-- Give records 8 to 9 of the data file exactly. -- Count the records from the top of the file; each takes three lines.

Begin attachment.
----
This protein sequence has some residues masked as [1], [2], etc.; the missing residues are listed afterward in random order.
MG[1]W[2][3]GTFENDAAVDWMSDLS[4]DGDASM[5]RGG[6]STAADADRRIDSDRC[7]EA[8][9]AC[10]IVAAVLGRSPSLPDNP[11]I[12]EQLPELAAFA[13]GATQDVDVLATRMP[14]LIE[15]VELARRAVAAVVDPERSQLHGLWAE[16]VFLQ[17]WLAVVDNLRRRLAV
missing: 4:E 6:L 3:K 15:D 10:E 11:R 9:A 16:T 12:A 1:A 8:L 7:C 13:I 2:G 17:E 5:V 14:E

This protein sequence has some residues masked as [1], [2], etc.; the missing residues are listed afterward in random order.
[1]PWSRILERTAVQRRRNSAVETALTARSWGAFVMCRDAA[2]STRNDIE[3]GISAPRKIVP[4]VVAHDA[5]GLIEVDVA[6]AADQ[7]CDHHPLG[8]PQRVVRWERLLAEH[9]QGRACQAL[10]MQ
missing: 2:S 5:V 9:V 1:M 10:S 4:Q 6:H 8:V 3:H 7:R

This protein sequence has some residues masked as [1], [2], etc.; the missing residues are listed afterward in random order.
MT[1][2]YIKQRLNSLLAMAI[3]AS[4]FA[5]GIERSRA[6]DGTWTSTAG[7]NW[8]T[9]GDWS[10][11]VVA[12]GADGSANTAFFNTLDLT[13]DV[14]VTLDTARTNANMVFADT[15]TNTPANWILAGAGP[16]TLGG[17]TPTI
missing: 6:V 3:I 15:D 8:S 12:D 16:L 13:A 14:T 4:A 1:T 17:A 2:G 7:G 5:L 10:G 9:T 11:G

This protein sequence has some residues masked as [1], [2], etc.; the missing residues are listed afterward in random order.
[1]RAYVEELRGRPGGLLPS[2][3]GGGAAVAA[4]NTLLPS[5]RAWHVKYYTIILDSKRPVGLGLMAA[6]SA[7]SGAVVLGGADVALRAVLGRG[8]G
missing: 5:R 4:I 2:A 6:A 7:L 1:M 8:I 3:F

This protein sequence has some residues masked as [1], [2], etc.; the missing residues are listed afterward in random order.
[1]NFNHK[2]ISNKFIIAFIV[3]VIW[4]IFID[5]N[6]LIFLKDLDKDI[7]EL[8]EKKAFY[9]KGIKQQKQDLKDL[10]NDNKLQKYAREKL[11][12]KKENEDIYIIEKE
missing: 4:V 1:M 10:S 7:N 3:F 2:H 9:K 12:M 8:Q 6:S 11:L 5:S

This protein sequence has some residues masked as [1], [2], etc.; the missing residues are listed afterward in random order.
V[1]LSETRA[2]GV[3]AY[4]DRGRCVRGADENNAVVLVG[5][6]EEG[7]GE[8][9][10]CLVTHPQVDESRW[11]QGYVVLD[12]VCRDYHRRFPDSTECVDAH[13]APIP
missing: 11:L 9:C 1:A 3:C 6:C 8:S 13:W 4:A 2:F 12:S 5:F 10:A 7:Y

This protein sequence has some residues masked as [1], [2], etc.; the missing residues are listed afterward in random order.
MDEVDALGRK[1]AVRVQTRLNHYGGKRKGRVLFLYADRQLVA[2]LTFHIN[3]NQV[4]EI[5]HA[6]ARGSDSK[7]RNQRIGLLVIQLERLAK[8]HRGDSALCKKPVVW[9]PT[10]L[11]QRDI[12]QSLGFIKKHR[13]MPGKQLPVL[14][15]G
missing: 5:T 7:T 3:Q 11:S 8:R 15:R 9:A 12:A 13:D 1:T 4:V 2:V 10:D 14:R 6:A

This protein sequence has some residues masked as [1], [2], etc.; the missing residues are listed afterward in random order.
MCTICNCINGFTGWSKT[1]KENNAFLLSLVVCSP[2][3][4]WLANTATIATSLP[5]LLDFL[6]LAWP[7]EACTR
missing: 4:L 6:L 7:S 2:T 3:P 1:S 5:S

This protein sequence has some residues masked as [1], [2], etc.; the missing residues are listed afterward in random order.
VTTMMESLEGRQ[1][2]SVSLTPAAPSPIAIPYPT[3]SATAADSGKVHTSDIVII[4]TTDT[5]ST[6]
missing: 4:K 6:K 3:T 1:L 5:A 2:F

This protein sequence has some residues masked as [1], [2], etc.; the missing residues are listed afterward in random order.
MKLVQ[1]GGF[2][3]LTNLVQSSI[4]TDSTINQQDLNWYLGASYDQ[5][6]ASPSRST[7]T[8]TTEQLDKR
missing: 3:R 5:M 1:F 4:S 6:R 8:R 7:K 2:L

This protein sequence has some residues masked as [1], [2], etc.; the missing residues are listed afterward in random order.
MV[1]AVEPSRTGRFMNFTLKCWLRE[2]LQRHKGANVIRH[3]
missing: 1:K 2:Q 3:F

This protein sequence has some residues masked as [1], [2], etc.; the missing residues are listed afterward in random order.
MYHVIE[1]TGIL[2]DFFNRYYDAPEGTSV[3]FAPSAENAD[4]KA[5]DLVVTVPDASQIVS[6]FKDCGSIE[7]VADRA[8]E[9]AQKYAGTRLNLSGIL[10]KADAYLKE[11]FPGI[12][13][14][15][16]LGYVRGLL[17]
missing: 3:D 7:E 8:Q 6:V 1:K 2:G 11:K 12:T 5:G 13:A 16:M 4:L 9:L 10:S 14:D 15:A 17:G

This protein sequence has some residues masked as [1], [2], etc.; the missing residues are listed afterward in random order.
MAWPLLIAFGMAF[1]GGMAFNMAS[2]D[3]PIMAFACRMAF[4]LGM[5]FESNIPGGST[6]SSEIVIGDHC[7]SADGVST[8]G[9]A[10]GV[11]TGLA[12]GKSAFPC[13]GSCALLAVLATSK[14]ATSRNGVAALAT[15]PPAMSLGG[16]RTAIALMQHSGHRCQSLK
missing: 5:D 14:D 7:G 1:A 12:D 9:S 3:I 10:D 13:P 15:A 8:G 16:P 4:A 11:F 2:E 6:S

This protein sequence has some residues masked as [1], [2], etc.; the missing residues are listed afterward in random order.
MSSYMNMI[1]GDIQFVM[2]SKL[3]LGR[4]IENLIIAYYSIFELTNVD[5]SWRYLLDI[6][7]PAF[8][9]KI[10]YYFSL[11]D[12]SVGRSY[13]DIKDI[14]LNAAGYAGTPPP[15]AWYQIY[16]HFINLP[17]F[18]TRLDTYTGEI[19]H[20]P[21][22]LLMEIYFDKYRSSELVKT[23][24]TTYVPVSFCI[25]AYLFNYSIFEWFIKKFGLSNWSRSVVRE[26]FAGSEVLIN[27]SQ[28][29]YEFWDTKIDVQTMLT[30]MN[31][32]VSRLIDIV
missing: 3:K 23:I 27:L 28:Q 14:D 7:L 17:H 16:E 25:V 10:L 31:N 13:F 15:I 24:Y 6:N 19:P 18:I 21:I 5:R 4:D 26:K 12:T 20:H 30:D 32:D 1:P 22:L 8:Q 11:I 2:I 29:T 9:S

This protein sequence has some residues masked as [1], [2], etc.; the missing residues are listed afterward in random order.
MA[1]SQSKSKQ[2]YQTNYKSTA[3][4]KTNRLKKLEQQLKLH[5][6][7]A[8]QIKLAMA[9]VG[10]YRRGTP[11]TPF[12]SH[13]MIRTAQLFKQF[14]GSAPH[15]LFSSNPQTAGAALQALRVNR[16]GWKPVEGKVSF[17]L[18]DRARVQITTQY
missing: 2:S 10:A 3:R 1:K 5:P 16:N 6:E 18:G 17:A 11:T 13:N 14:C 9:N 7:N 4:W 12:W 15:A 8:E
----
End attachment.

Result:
This protein sequence has some residues masked as [1], [2], etc.; the missing residues are listed afterward in random order.
MCTICNCINGFTGWSKT[1]KENNAFLLSLVVCSP[2][3][4]WLANTATIATSLP[5]LLDFL[6]LAWP[7]EACTR
missing: 4:L 6:L 7:S 2:T 3:P 1:S 5:S

This protein sequence has some residues masked as [1], [2], etc.; the missing residues are listed afterward in random order.
VTTMMESLEGRQ[1][2]SVSLTPAAPSPIAIPYPT[3]SATAADSGKVHTSDIVII[4]TTDT[5]ST[6]
missing: 4:K 6:K 3:T 1:L 5:A 2:F